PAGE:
My point in rehearsing all of this is to suggest that perhaps the loss of the Japanese probe might be because of one of these two factors: either they were not privy to real measures of the lunar gravitational acceleration where they were attempting to land, and hence were like the pilot trying to land an aircraft with inaccurate barometric pressure readings and hence inaccurate altitude readings, or the Japanese probe, like Surveyor 4, may have inadvertently backed into one of Mr. Hoagland's hypothesized lunar domes.
Either way one chooses to explain it, we've been here before.
Which leaves us with the "hibernating" Chinese Mars probe, which, we're told by the article, might have gone dead because of a "pile up of dust" on the probe's solar panels, inhibiting its "power charging capabilities." Now, if you've been paying attention to Mars and Mars probes all these years, you'll recall a very similar incident occurred years ago to an American probe, which, we were told, had gone dead because it was unable to recharge because its solar panels had accumulated too much dust during a dust storm to do so. A few months went by, and all of a sudden NASA informed everyone that its "dead" probe had inexplicably "woken up" again. NASA's explanation was a classic: the probe recharged because wind had blown the dust off the solar panels, which was the same explanation of why it died in the first place, that wind had blown dust onto its solar panels. Apparently the Martian wind is capable of very strange behavior, being able both to clog, and then clean, solar panels. The explanation, while a classic study of circular and mutually contradictory reasoning for which NASA is justifiably infamous, was a lot more comforting than the thought that Marvin the Martian happened to spot the dusty probe, and being the kind-hearted if somewhat mischievous Martian that the cartoons portray him to be, cleaned off the panels with a bottle of Windex and some paper towels.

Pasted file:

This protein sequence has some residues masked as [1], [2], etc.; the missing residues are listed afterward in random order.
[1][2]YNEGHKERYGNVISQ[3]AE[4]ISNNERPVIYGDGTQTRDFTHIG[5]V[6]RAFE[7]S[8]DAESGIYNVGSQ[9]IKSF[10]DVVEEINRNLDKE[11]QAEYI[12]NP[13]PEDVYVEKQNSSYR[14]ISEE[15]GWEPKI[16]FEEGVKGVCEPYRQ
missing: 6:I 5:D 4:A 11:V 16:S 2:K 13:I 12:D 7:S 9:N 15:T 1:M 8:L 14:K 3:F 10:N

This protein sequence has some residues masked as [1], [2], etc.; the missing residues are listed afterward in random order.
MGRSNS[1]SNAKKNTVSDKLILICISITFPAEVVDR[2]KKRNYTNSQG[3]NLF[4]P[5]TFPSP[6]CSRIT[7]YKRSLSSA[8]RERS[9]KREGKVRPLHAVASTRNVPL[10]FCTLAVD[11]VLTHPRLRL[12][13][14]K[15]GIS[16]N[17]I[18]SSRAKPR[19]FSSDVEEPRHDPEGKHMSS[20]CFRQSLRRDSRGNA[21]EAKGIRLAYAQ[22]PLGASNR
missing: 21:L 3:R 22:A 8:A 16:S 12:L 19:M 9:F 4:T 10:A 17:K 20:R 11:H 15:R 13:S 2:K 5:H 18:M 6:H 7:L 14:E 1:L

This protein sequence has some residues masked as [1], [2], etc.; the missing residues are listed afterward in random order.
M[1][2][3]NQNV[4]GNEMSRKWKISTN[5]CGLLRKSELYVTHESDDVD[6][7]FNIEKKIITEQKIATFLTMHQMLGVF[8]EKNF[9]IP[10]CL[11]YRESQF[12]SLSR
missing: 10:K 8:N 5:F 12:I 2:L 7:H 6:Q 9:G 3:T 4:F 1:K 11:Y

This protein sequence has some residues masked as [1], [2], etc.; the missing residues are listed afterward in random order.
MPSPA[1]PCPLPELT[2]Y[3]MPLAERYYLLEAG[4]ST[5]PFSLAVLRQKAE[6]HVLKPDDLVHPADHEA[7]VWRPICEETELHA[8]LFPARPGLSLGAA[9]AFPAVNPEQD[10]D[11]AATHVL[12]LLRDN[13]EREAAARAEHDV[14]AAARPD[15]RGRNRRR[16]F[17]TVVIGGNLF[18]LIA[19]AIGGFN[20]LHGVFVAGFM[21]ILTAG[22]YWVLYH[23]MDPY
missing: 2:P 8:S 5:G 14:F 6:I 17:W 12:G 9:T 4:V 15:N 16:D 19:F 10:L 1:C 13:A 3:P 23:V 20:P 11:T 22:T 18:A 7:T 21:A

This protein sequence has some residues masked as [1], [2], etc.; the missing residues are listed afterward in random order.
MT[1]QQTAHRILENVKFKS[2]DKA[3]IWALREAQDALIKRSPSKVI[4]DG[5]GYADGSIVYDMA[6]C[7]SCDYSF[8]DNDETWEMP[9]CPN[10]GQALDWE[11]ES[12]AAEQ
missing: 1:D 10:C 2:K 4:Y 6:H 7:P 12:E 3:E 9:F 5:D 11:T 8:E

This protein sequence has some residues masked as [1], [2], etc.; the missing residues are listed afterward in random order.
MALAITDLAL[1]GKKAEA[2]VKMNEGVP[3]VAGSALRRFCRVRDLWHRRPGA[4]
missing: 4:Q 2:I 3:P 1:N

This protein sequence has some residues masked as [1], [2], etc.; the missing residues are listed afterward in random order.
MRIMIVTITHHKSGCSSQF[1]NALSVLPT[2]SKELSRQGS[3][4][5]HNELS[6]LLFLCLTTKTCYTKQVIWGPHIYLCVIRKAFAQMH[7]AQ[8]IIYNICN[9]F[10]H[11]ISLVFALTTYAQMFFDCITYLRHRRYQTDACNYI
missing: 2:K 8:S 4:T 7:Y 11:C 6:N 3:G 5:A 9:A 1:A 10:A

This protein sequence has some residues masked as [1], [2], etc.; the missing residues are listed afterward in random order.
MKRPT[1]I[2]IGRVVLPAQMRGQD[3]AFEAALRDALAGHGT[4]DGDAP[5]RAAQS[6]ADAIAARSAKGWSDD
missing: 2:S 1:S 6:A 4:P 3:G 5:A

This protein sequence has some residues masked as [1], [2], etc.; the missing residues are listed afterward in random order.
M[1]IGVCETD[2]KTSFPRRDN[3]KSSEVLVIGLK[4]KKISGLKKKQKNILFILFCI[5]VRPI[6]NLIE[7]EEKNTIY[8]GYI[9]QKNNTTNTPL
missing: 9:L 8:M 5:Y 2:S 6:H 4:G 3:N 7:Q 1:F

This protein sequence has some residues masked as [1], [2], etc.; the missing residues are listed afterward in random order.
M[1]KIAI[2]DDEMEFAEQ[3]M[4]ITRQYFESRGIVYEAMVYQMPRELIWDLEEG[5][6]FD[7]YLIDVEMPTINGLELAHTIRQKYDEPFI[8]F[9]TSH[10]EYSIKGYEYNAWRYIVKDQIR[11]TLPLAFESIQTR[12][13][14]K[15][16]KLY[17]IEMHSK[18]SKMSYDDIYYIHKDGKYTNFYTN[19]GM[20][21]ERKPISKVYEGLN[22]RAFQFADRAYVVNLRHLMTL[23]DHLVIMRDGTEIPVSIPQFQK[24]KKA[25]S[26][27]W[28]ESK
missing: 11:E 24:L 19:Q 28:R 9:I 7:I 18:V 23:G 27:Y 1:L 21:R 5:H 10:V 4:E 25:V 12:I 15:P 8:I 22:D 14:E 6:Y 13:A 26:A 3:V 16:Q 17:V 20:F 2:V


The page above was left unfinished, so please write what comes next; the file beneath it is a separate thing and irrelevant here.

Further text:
But either way one chooses to explain that, we've been here before, too.
See you on the flip side...